May 6, 2011
Congratulations to Alyssa Cambria (L) and Vida Weisblum (below) on passing their Senior Moves in the Field tests! They are my first students to pass the new, updated versions of this test and they skated wonderfully. Coaching the new material has been fun – I think the changes are excellent and very relevant to today’s step sequences for singles, dance, and synchro. It seems that most skaters are adapting well to the revisions implemented in September. In general, I’d say that they are finding the loops and the twizzles to be the most challenging. But all that work and repetition is paying off – Bravo!
March 8, 2011
Since watching RISE, I have been thinking a lot about Maribel Vinson-Owen and the impact she has had on our sport. RISE hits home an obvious point about coaching lineage that we don’t often think about: our coach had a coach and that coach had a coach, going back to before there was even film footage to document it.
One of my coaches, Ron Ludington, was Vinson-Owen’s student for his whole amateur career. I was also trained by two of his former skaters: Stacey Smith and Robbie Kaine. All of these coaches have influenced me in different yet profound ways, both directly (in lesson) and indirectly (through example). They have helped to shape who I have become.
Though skaters learn a great deal from emulating other better skaters, and coaches are starting to use video as a helpful teaching tool, skating has been and continues to be largely an oral tradition, passed on from one individual to another. And though the sport is always evolving and coaches bring new ideas to the arena, coaches are mostly imparting the knowledge, the technique and the psychology that they learned from their own coaches.
I can’t help but wonder what techniques and perspectives have trickled down from this iconic woman through my coaches. And, of course, the fact that Maribel Vinson-Owen combined coaching and writing has captured my interest. How else to pay tribute but write an article about her? This week, I am thrilled to have story about her on the yahoo sports site called The Post Game:
To read it, click here.
In researching this article, I called Ron Ludington and he was kind enough to expand on some things he shared in RISE.
He told me that when she threw that chair at him they were both “on edge” because he was late for his lesson. Mind you, that lesson was at 2:30 AM! We are all familiar with the challenge of finding clear ice (and when I first trained with Luddy at the Skating Club of Wilmington, I did skate Pair sessions at midnight) so this tidbit did make me chuckle.
He said, “Maribel and I fought like cats and dogs, but I have nothing but admiration for her. She was an amazing motivator. She taught skaters of all levels and abilities and guided us in the right direction.”
Learning more about Maribel Vinson-Owen and all the coaches and skaters featured in RISE has truly inspired me. I can only hope that, in my own way, I have a positive effect on my skaters and that I am helping to carry on the best parts of the skating tradition.
Thank you for reading.
March 1, 2011
Like many people in the skating world, I watched RISE, with a lump in my throat and a knot in my stomach. For those of you who don’t know, this is the figure skating movie about the 1961 World Team who perished in a plane crash, on the way to the World Championships in Prague.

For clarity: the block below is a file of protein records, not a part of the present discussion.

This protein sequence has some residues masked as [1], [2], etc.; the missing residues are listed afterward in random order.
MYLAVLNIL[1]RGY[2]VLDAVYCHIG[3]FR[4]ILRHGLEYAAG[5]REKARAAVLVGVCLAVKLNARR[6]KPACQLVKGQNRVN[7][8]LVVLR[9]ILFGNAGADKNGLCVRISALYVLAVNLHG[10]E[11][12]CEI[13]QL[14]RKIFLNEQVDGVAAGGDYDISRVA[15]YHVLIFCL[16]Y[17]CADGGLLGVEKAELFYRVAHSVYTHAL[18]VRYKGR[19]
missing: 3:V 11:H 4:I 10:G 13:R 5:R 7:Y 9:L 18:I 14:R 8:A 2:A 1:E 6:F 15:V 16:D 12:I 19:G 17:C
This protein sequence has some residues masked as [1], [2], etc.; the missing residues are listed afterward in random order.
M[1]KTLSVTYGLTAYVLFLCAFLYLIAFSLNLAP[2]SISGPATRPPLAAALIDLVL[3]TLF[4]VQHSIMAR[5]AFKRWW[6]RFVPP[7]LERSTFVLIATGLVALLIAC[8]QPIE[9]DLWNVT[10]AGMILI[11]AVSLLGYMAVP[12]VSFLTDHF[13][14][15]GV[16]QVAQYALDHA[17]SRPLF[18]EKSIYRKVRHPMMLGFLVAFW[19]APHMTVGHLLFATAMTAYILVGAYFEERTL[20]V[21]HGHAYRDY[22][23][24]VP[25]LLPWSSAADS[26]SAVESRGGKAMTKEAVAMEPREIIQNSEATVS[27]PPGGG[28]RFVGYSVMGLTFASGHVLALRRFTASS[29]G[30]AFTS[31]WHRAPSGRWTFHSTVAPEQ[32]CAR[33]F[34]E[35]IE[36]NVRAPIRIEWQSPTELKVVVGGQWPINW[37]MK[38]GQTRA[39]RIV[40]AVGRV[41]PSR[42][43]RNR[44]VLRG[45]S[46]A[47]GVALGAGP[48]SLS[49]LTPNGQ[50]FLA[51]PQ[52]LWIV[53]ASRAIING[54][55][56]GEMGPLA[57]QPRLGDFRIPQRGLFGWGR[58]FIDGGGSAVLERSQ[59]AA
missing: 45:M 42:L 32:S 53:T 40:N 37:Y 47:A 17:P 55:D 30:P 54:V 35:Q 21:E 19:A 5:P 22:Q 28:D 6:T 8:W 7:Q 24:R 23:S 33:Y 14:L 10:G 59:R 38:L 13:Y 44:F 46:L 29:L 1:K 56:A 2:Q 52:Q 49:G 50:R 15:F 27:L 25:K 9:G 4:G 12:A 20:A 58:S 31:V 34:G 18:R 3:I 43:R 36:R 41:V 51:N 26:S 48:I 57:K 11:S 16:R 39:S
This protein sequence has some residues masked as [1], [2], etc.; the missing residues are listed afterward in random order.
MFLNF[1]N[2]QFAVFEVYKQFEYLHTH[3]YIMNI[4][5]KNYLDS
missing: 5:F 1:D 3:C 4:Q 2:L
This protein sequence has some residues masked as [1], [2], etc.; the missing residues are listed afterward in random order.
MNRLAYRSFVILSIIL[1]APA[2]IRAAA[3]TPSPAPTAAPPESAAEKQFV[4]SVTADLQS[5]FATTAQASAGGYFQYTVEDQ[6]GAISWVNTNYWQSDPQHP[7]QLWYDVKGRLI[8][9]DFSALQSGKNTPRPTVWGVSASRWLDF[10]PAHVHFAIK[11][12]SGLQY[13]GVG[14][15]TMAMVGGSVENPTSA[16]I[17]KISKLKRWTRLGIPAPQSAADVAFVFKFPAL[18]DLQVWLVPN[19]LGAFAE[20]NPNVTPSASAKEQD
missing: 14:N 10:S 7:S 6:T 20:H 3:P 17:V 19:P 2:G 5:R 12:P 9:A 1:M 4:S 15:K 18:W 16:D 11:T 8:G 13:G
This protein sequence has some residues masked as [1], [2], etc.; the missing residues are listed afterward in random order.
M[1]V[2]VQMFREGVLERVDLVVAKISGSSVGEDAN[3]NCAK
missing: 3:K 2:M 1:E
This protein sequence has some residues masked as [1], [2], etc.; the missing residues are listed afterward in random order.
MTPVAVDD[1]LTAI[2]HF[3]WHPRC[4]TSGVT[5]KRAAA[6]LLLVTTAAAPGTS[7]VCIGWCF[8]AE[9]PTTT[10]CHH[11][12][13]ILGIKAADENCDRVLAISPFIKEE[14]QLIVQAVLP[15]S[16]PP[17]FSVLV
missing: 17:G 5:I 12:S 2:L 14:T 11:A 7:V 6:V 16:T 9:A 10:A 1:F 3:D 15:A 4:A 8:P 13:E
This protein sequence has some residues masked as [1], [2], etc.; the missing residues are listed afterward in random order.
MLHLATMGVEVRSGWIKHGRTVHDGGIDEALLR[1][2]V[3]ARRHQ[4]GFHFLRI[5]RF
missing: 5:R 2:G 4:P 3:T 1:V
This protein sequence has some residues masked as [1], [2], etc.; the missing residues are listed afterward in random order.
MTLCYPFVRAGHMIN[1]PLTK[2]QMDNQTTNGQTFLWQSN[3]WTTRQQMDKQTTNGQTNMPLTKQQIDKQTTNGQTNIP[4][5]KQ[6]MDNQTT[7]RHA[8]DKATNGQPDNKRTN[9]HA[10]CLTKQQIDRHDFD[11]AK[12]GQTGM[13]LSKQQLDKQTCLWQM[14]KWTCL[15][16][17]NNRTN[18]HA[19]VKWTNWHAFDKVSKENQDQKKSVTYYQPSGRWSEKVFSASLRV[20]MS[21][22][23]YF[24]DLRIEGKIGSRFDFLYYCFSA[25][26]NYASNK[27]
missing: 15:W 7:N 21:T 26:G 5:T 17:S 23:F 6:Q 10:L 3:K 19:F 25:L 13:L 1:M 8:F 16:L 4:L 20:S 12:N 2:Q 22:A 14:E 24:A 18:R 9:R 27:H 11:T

Beforehand, I wondered if I should cut my skating lessons short that night in order to rush over and see the movie. I am glad that I did. Likewise, beforehand, I wasn’t sure whether or not to aggressively recommend the film to my skating students, because I wasn’t sure how painful it was going to be to watch. Though it is a horrible tragedy and it is difficult subject matter, it is treated tastefully and has a positive message. The focus is not on the crash itself but on the skaters and coaches who were on the plane. This event had an impact on so many lives and on the American skating community for years to come.
I think my skating students should see this film, as should their parents, as should anyone involved in skating and other sports, too. It is playing again in theaters around the country on March 7. I recommend that you get your tickets now. You can find theaters and buy tickets here.
Not only is it important to learn the history of this specific event, RISE provides us with an all-too rare opportunity to view skating footage from a bygone era. (Like people tracing out figure eights!) It also gives us a chance to understand that skaters of yesteryear, despite their plain costumes and their different skating style, struggled with many of the same challenges as skaters do today. Even back then, some top skaters moved across the country to seek expert coaching, some families were split apart, and some parents pushed too hard. These athletes experienced injuries and disappointing performances, and also victories. Finally, viewers can take a bit of time to consider the skating community as a whole rather than just our own little corner of it. Skating requires so much focus on details that we can easily forget that we are participating in something bigger than ourselves.
The title, RISE, (the ‘i’ of which cleverly depicts a skater mid-jump), is accompanied by a subtitle: Can the end of one dream give rise to another? The documentary’s answer to this question is: YES. A panel of skating greats like Scott Hamilton, Peggy Fleming, Dorothy Hamill, Michelle Kwan, Brian Boitano, et cetera, help us to see how we can be inspired by these athletes from the 1961 World Team.